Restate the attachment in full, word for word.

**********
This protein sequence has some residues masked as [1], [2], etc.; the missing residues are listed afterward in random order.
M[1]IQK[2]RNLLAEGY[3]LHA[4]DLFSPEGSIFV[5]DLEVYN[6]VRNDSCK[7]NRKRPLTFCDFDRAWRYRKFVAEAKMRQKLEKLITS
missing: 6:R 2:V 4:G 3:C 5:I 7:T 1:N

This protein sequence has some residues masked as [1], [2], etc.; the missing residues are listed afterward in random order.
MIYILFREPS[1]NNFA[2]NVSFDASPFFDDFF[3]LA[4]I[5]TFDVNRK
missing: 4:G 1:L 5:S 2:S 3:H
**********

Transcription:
This protein sequence has some residues masked as [1], [2], etc.; the missing residues are listed afterward in random order.
M[1]IQK[2]RNLLAEGY[3]LHA[4]DLFSPEGSIFV[5]DLEVYN[6]VRNDSCK[7]NRKRPLTFCDFDRAWRYRKFVAEAKMRQKLEKLITS
missing: 6:R 2:V 4:G 3:C 5:I 7:T 1:N

This protein sequence has some residues masked as [1], [2], etc.; the missing residues are listed afterward in random order.
MIYILFREPS[1]NNFA[2]NVSFDASPFFDDFF[3]LA[4]I[5]TFDVNRK
missing: 4:G 1:L 5:S 2:S 3:H